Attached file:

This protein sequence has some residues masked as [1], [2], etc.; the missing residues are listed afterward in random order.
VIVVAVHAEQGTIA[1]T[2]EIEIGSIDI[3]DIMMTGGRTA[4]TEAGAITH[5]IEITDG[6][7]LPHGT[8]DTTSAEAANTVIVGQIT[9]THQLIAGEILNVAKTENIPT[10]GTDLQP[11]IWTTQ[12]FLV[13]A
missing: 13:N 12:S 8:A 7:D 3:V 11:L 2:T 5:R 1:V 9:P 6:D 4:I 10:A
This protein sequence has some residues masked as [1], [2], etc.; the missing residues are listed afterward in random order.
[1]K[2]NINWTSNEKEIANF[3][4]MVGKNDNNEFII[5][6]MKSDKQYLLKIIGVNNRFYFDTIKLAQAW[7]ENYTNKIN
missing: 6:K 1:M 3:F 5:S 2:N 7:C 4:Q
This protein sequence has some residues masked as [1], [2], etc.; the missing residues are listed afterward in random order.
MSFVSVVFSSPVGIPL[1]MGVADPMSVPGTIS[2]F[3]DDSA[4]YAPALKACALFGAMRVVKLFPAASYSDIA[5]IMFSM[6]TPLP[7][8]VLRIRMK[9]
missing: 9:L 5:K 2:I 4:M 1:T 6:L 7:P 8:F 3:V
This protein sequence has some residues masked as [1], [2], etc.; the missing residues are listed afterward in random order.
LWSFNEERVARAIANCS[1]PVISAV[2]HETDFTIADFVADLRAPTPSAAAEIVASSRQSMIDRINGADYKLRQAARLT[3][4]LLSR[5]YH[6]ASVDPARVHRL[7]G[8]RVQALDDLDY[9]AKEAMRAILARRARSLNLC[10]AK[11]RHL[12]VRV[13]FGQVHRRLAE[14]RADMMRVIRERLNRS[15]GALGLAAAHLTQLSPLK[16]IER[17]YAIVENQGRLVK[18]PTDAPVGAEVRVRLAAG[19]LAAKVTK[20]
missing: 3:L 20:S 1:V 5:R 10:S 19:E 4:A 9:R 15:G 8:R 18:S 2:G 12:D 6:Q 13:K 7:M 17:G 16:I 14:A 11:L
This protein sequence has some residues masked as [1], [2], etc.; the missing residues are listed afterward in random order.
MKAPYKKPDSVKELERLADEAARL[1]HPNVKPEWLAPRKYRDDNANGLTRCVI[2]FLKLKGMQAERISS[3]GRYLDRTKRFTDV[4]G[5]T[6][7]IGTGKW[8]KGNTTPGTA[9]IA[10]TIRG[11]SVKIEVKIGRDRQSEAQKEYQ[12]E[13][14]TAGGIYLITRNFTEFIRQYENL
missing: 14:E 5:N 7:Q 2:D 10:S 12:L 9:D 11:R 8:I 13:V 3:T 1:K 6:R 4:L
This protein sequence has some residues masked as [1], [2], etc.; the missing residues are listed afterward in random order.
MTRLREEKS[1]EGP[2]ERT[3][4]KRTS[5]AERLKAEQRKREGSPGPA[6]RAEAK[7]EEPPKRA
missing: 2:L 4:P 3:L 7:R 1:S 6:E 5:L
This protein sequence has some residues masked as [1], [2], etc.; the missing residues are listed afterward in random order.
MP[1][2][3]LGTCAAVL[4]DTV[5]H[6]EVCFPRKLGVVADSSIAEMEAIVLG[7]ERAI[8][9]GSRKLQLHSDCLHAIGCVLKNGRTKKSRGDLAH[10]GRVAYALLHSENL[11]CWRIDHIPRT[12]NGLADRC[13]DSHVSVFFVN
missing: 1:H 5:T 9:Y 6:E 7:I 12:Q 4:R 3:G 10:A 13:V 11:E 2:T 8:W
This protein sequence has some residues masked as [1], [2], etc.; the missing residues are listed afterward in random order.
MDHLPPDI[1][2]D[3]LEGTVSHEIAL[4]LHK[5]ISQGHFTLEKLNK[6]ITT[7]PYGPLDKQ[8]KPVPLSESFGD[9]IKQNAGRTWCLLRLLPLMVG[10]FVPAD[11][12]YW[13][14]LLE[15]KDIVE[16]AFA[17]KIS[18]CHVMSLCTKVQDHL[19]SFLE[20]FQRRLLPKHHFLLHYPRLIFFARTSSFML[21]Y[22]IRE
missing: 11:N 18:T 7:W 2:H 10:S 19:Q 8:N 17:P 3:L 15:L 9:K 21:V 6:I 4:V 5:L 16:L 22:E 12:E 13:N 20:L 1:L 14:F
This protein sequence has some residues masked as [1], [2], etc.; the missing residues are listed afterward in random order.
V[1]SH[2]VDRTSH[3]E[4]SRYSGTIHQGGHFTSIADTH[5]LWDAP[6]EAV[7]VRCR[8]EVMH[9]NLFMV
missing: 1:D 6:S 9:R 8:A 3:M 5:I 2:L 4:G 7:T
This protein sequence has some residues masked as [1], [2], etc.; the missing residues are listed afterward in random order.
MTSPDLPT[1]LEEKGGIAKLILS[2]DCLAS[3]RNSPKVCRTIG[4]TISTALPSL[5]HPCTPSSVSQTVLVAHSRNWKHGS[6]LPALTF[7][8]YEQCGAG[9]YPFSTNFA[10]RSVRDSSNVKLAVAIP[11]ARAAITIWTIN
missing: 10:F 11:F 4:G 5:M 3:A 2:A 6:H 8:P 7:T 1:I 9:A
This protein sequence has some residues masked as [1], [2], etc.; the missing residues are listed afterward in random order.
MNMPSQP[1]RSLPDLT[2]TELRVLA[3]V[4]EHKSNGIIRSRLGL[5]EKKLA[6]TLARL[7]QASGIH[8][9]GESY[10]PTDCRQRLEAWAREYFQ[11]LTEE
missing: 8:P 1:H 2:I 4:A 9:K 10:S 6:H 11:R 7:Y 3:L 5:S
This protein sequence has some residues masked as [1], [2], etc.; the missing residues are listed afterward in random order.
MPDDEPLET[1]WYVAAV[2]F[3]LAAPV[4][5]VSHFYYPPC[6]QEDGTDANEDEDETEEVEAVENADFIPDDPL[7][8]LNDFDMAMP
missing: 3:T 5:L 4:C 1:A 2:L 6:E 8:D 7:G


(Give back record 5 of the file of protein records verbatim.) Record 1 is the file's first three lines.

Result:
This protein sequence has some residues masked as [1], [2], etc.; the missing residues are listed afterward in random order.
MKAPYKKPDSVKELERLADEAARL[1]HPNVKPEWLAPRKYRDDNANGLTRCVI[2]FLKLKGMQAERISS[3]GRYLDRTKRFTDV[4]G[5]T[6][7]IGTGKW[8]KGNTTPGTA[9]IA[10]TIRG[11]SVKIEVKIGRDRQSEAQKEYQ[12]E[13][14]TAGGIYLITRNFTEFIRQYENL
missing: 14:E 5:N 7:Q 2:D 10:S 12:L 9:D 11:R 8:I 13:V 3:T 1:K 6:R 4:L